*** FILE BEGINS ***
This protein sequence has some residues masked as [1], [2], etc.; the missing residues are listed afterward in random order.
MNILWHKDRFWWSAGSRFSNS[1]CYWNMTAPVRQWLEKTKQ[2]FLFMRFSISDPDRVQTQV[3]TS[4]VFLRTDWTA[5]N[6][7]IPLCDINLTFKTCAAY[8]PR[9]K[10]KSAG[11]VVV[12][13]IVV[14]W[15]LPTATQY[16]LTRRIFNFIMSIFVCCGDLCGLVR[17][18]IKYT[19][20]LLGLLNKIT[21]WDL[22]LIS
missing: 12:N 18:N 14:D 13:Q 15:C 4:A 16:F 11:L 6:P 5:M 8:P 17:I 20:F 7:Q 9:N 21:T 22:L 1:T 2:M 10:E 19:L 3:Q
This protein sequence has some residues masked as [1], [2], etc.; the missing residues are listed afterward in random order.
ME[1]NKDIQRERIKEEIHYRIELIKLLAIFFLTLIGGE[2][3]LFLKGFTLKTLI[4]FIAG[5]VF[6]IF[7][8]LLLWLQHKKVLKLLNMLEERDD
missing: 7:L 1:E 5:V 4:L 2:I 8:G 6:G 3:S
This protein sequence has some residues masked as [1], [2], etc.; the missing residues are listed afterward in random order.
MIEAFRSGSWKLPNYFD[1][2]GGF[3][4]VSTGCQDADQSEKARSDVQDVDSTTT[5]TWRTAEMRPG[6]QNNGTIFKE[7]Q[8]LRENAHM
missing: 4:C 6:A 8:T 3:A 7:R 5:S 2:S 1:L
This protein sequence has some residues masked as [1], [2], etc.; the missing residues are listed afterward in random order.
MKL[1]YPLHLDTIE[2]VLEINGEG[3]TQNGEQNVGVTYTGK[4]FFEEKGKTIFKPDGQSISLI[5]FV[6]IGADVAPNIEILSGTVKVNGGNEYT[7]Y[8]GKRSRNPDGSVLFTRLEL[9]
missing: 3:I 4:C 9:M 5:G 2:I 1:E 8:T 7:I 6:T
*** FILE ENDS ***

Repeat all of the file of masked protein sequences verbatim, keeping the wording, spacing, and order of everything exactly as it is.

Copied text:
This protein sequence has some residues masked as [1], [2], etc.; the missing residues are listed afterward in random order.
MNILWHKDRFWWSAGSRFSNS[1]CYWNMTAPVRQWLEKTKQ[2]FLFMRFSISDPDRVQTQV[3]TS[4]VFLRTDWTA[5]N[6][7]IPLCDINLTFKTCAAY[8]PR[9]K[10]KSAG[11]VVV[12][13]IVV[14]W[15]LPTATQY[16]LTRRIFNFIMSIFVCCGDLCGLVR[17][18]IKYT[19][20]LLGLLNKIT[21]WDL[22]LIS
missing: 12:N 18:N 14:D 13:Q 15:C 4:A 16:F 11:L 6:P 5:M 8:P 17:I 20:F 7:Q 9:N 21:T 22:L 1:T 2:M 10:E 19:L 3:Q
This protein sequence has some residues masked as [1], [2], etc.; the missing residues are listed afterward in random order.
ME[1]NKDIQRERIKEEIHYRIELIKLLAIFFLTLIGGE[2][3]LFLKGFTLKTLI[4]FIAG[5]VF[6]IF[7][8]LLLWLQHKKVLKLLNMLEERDD
missing: 7:L 1:E 5:V 4:L 2:I 8:G 6:G 3:S
This protein sequence has some residues masked as [1], [2], etc.; the missing residues are listed afterward in random order.
MIEAFRSGSWKLPNYFD[1][2]GGF[3][4]VSTGCQDADQSEKARSDVQDVDSTTT[5]TWRTAEMRPG[6]QNNGTIFKE[7]Q[8]LRENAHM
missing: 4:C 6:A 8:T 3:A 7:R 5:S 2:S 1:L
This protein sequence has some residues masked as [1], [2], etc.; the missing residues are listed afterward in random order.
MKL[1]YPLHLDTIE[2]VLEINGEG[3]TQNGEQNVGVTYTGK[4]FFEEKGKTIFKPDGQSISLI[5]FV[6]IGADVAPNIEILSGTVKVNGGNEYT[7]Y[8]GKRSRNPDGSVLFTRLEL[9]
missing: 3:I 4:C 9:M 5:G 2:I 1:E 8:T 7:I 6:T